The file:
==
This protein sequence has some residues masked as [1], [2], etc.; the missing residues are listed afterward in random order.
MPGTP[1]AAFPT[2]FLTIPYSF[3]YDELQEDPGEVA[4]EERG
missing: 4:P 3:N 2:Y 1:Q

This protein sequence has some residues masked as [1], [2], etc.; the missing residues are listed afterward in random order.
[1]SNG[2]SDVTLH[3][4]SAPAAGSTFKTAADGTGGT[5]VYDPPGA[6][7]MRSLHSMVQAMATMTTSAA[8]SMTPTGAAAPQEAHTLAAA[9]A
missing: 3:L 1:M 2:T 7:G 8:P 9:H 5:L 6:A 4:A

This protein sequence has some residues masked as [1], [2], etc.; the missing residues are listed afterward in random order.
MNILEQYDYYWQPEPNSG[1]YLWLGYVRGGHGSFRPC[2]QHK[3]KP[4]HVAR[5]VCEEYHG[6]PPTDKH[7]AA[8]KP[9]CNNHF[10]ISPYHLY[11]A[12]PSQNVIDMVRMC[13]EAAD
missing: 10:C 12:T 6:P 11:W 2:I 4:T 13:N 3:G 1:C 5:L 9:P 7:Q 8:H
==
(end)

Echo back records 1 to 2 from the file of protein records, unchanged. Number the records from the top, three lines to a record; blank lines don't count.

This protein sequence has some residues masked as [1], [2], etc.; the missing residues are listed afterward in random order.
MPGTP[1]AAFPT[2]FLTIPYSF[3]YDELQEDPGEVA[4]EERG
missing: 4:P 3:N 2:Y 1:Q

This protein sequence has some residues masked as [1], [2], etc.; the missing residues are listed afterward in random order.
[1]SNG[2]SDVTLH[3][4]SAPAAGSTFKTAADGTGGT[5]VYDPPGA[6][7]MRSLHSMVQAMATMTTSAA[8]SMTPTGAAAPQEAHTLAAA[9]A
missing: 3:L 1:M 2:T 7:G 8:P 9:H 5:L 6:A 4:A